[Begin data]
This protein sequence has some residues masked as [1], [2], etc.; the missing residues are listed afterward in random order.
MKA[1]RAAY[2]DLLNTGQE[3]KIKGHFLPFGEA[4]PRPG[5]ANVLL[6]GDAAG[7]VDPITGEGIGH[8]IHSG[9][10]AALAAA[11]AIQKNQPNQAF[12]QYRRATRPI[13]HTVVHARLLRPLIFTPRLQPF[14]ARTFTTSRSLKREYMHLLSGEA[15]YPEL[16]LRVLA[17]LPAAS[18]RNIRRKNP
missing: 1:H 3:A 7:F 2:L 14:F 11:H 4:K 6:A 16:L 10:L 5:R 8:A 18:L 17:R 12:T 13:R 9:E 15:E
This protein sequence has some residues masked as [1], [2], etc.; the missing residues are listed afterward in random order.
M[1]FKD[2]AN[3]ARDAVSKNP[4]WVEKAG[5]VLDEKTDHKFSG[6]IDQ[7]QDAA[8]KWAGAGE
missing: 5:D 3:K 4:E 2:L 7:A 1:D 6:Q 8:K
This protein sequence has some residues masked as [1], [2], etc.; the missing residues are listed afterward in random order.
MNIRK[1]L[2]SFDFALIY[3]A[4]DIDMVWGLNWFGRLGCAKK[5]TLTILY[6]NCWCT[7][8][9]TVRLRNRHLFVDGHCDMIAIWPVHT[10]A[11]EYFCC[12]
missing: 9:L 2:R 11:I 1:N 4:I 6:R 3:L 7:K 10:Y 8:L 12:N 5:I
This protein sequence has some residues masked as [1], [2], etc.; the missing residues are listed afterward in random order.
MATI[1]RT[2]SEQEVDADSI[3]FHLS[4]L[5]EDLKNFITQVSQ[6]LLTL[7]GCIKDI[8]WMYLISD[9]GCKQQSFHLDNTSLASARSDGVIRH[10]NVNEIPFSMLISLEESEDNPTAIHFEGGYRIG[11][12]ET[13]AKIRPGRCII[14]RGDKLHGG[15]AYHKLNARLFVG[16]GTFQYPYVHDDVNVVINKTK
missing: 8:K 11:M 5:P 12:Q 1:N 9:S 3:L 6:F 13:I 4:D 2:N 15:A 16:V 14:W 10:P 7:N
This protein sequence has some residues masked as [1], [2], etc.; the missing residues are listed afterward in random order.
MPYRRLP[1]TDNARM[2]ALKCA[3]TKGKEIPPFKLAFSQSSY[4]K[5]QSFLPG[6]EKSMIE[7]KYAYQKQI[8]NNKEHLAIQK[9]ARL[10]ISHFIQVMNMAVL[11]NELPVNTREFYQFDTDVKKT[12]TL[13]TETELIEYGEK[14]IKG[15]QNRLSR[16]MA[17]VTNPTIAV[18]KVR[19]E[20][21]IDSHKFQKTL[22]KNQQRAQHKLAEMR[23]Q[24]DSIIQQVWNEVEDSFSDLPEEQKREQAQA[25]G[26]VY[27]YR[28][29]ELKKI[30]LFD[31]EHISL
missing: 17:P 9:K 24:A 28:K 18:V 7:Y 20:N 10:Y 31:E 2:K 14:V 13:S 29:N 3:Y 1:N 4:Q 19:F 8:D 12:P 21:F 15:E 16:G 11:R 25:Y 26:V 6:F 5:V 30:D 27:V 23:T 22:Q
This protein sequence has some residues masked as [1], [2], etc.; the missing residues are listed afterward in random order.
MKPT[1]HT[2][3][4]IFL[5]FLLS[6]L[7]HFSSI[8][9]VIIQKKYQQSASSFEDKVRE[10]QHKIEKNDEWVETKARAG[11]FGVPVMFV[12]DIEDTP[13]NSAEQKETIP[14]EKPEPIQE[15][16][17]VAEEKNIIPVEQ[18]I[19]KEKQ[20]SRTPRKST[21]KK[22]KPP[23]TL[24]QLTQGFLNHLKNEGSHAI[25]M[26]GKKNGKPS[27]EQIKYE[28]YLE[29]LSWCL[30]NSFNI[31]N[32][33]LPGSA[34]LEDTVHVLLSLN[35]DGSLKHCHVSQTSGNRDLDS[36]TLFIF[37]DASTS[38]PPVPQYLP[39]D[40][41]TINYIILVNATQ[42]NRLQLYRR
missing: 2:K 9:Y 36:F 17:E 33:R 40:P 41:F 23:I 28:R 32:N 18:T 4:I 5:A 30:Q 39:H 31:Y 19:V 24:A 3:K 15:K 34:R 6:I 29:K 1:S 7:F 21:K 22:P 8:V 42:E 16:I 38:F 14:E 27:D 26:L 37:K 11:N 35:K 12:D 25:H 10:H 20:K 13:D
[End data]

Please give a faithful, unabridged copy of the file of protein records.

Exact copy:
This protein sequence has some residues masked as [1], [2], etc.; the missing residues are listed afterward in random order.
MKA[1]RAAY[2]DLLNTGQE[3]KIKGHFLPFGEA[4]PRPG[5]ANVLL[6]GDAAG[7]VDPITGEGIGH[8]IHSG[9][10]AALAAA[11]AIQKNQPNQAF[12]QYRRATRPI[13]HTVVHARLLRPLIFTPRLQPF[14]ARTFTTSRSLKREYMHLLSGEA[15]YPEL[16]LRVLA[17]LPAAS[18]RNIRRKNP
missing: 1:H 3:A 7:F 2:L 14:F 11:H 4:K 6:A 16:L 10:L 5:R 8:A 18:L 17:R 12:T 13:R 9:E 15:E
This protein sequence has some residues masked as [1], [2], etc.; the missing residues are listed afterward in random order.
M[1]FKD[2]AN[3]ARDAVSKNP[4]WVEKAG[5]VLDEKTDHKFSG[6]IDQ[7]QDAA[8]KWAGAGE
missing: 5:D 3:K 4:E 2:L 7:A 1:D 6:Q 8:K
This protein sequence has some residues masked as [1], [2], etc.; the missing residues are listed afterward in random order.
MNIRK[1]L[2]SFDFALIY[3]A[4]DIDMVWGLNWFGRLGCAKK[5]TLTILY[6]NCWCT[7][8][9]TVRLRNRHLFVDGHCDMIAIWPVHT[10]A[11]EYFCC[12]
missing: 9:L 2:R 11:I 1:N 4:I 6:R 3:L 7:K 10:Y 8:L 12:N 5:I
This protein sequence has some residues masked as [1], [2], etc.; the missing residues are listed afterward in random order.
MATI[1]RT[2]SEQEVDADSI[3]FHLS[4]L[5]EDLKNFITQVSQ[6]LLTL[7]GCIKDI[8]WMYLISD[9]GCKQQSFHLDNTSLASARSDGVIRH[10]NVNEIPFSMLISLEESEDNPTAIHFEGGYRIG[11][12]ET[13]AKIRPGRCII[14]RGDKLHGG[15]AYHKLNARLFVG[16]GTFQYPYVHDDVNVVINKTK
missing: 8:K 11:M 5:P 12:Q 1:N 9:S 3:L 6:F 13:I 4:D 2:N 15:A 16:V 14:W 10:P 7:N
This protein sequence has some residues masked as [1], [2], etc.; the missing residues are listed afterward in random order.
MPYRRLP[1]TDNARM[2]ALKCA[3]TKGKEIPPFKLAFSQSSY[4]K[5]QSFLPG[6]EKSMIE[7]KYAYQKQI[8]NNKEHLAIQK[9]ARL[10]ISHFIQVMNMAVL[11]NELPVNTREFYQFDTDVKKT[12]TL[13]TETELIEYGEK[14]IKG[15]QNRLSR[16]MA[17]VTNPTIAV[18]KVR[19]E[20][21]IDSHKFQKTL[22]KNQQRAQHKLAEMR[23]Q[24]DSIIQQVWNEVEDSFSDLPEEQKREQAQA[25]G[26]VY[27]YR[28][29]ELKKI[30]LFD[31]EHISL
missing: 17:P 9:K 24:A 28:K 18:V 7:Y 20:N 10:Y 31:E 2:K 14:V 13:S 29:N 3:Y 1:N 4:Q 19:F 8:D 12:P 21:F 15:E 16:G 11:R 25:Y 26:V 6:F 5:V 30:D 27:V 23:T 22:Q
This protein sequence has some residues masked as [1], [2], etc.; the missing residues are listed afterward in random order.
MKPT[1]HT[2][3][4]IFL[5]FLLS[6]L[7]HFSSI[8][9]VIIQKKYQQSASSFEDKVRE[10]QHKIEKNDEWVETKARAG[11]FGVPVMFV[12]DIEDTP[13]NSAEQKETIP[14]EKPEPIQE[15][16][17]VAEEKNIIPVEQ[18]I[19]KEKQ[20]SRTPRKST[21]KK[22]KPP[23]TL[24]QLTQGFLNHLKNEGSHAI[25]M[26]GKKNGKPS[27]EQIKYE[28]YLE[29]LSWCL[30]NSFNI[31]N[32][33]LPGSA[34]LEDTVHVLLSLN[35]DGSLKHCHVSQTSGNRDLDS[36]TLFIF[37]DASTS[38]PPVPQYLP[39]D[40][41]TINYIILVNATQ[42]NRLQLYRR
missing: 2:K 9:Y 36:F 17:E 33:R 40:P 41:F 23:I 28:R 32:N 18:T 4:I 5:A 30:Q 39:H 31:Y 19:V 24:A 3:K 15:K 34:R 6:I 29:K 1:S 7:F 21:K 22:P 8:V 42:E 16:I 38:F 14:E 27:D 26:L 37:K 11:N 35:K 12:D 25:H 10:H 20:K 13:D